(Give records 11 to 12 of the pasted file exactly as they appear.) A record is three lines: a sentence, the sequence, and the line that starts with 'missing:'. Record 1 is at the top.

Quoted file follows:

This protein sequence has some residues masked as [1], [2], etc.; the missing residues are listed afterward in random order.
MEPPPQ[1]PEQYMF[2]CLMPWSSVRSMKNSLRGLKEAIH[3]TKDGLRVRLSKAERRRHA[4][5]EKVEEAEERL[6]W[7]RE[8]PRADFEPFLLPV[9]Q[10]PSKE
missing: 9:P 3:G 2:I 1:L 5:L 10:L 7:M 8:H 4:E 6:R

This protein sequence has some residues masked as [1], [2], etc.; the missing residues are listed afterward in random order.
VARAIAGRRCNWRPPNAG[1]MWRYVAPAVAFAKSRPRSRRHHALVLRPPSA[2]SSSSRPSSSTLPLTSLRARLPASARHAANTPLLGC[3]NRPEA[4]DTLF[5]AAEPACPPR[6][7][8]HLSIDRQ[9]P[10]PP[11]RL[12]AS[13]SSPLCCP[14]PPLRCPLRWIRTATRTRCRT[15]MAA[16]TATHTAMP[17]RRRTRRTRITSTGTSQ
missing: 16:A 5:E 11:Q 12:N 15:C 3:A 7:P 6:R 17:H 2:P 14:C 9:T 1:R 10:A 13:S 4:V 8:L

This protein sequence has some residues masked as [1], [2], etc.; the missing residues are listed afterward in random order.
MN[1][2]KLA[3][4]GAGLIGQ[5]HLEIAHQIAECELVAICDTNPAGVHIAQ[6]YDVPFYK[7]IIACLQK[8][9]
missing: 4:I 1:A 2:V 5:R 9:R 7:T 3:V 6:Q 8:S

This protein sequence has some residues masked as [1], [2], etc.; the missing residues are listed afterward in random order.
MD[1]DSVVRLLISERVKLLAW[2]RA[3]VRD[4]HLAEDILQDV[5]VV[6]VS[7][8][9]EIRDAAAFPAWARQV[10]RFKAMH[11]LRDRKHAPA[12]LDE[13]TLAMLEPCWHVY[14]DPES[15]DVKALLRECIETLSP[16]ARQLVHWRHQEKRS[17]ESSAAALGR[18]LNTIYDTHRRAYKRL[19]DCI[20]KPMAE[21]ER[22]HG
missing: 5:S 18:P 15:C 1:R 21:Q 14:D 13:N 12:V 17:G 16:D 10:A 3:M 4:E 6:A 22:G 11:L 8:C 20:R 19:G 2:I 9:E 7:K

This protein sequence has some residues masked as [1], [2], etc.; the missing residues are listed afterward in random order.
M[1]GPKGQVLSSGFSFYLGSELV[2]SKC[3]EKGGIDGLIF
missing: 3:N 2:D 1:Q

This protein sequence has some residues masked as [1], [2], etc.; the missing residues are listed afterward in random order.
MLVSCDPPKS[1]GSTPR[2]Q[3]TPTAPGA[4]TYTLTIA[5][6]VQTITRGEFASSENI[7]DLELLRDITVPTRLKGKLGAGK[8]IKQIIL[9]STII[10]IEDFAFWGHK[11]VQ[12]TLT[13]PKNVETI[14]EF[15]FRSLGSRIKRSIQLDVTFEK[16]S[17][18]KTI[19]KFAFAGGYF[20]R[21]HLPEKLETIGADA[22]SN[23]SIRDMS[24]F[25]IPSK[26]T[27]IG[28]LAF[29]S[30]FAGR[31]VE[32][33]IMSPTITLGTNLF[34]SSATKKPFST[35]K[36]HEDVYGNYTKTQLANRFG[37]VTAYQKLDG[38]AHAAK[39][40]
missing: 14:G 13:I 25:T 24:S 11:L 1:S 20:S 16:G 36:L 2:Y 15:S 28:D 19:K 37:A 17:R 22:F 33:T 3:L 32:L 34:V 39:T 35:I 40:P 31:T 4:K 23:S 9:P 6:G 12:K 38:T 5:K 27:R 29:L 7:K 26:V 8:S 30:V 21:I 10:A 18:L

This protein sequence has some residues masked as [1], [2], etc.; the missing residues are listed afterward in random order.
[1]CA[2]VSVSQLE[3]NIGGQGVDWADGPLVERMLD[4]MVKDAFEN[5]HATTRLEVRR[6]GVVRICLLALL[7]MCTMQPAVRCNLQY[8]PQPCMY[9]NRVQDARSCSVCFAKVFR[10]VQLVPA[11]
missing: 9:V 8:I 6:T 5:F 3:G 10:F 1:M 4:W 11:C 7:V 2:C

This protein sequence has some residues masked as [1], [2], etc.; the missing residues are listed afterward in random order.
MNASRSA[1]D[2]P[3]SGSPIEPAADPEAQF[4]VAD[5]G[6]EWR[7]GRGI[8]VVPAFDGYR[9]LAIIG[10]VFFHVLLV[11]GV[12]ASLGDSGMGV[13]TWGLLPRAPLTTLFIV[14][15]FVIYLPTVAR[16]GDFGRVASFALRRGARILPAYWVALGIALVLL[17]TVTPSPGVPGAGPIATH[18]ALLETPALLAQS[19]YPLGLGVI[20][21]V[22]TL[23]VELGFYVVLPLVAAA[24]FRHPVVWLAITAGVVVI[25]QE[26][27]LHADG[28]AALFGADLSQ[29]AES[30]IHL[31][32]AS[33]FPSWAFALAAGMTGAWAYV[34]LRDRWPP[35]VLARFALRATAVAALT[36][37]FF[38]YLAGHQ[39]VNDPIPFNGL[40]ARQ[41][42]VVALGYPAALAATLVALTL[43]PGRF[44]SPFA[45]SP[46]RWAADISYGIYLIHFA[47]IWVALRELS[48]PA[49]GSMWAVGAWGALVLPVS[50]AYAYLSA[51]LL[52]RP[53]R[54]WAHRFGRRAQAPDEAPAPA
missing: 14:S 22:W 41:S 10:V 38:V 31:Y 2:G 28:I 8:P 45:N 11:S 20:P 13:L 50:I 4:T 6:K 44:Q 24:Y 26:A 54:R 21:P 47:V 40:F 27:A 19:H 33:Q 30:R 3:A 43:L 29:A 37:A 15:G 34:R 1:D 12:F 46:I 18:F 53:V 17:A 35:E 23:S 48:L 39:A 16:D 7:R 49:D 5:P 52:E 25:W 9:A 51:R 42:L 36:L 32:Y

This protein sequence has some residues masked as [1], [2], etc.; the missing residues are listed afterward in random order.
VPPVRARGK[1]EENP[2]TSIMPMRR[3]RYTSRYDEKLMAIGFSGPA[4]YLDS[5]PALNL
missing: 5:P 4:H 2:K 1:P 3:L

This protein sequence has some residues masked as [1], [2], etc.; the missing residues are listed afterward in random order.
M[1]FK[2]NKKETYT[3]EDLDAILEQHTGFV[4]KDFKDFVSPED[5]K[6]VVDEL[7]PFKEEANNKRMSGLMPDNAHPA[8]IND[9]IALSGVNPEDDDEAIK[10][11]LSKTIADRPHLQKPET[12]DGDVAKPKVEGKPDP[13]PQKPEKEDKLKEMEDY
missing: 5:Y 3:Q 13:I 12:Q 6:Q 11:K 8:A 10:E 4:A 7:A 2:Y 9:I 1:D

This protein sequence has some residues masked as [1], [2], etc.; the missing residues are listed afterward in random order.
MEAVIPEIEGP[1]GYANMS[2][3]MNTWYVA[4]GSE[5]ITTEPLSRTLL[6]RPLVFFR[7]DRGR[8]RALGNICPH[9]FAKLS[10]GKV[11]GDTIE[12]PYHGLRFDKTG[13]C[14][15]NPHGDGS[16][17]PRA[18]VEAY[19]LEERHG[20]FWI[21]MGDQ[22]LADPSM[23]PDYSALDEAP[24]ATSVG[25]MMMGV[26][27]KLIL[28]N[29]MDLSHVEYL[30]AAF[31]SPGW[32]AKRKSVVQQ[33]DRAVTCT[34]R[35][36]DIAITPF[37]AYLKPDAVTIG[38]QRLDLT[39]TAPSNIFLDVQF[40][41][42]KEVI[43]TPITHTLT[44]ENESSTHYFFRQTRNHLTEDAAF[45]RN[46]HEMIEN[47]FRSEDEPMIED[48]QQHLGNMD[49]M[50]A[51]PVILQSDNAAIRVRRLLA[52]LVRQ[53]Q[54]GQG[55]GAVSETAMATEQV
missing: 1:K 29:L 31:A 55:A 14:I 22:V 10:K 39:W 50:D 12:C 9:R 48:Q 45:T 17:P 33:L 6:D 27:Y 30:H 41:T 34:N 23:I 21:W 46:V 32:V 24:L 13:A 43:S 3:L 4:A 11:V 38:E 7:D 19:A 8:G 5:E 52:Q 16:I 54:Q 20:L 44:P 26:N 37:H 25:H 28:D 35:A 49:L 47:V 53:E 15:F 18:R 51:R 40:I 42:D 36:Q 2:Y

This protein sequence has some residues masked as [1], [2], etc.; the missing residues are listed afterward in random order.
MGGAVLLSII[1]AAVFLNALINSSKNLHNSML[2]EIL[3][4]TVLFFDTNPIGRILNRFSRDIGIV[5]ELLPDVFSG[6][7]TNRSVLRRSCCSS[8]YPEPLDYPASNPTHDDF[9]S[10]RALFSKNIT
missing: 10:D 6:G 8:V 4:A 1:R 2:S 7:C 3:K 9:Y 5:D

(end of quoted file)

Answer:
This protein sequence has some residues masked as [1], [2], etc.; the missing residues are listed afterward in random order.
MEAVIPEIEGP[1]GYANMS[2][3]MNTWYVA[4]GSE[5]ITTEPLSRTLL[6]RPLVFFR[7]DRGR[8]RALGNICPH[9]FAKLS[10]GKV[11]GDTIE[12]PYHGLRFDKTG[13]C[14][15]NPHGDGS[16][17]PRA[18]VEAY[19]LEERHG[20]FWI[21]MGDQ[22]LADPSM[23]PDYSALDEAP[24]ATSVG[25]MMMGV[26][27]KLIL[28]N[29]MDLSHVEYL[30]AAF[31]SPGW[32]AKRKSVVQQ[33]DRAVTCT[34]R[35][36]DIAITPF[37]AYLKPDAVTIG[38]QRLDLT[39]TAPSNIFLDVQF[40][41][42]KEVI[43]TPITHTLT[44]ENESSTHYFFRQTRNHLTEDAAF[45]RN[46]HEMIEN[47]FRSEDEPMIED[48]QQHLGNMD[49]M[50]A[51]PVILQSDNAAIRVRRLLA[52]LVRQ[53]Q[54]GQG[55]GAVSETAMATEQV
missing: 1:K 29:L 31:A 55:A 14:I 22:V 10:K 39:W 50:D 12:C 9:R 48:Q 45:T 17:P 33:L 6:D 27:Y 30:H 41:T 34:N 23:I 21:W 46:V 32:V 24:L 13:A 43:S 3:L 4:A 11:V 38:E 7:D 19:A 8:G 5:E 52:Q 16:I 54:Q 20:L 44:P 26:N 37:H 25:H 28:D 35:A 49:L 47:V 53:E 15:F 18:R 51:R 40:I 42:D 36:Q 2:Y

This protein sequence has some residues masked as [1], [2], etc.; the missing residues are listed afterward in random order.
MGGAVLLSII[1]AAVFLNALINSSKNLHNSML[2]EIL[3][4]TVLFFDTNPIGRILNRFSRDIGIV[5]ELLPDVFSG[6][7]TNRSVLRRSCCSS[8]YPEPLDYPASNPTHDDF[9]S[10]RALFSKNIT
missing: 10:D 6:G 8:V 4:A 1:R 2:S 7:C 3:K 9:Y 5:D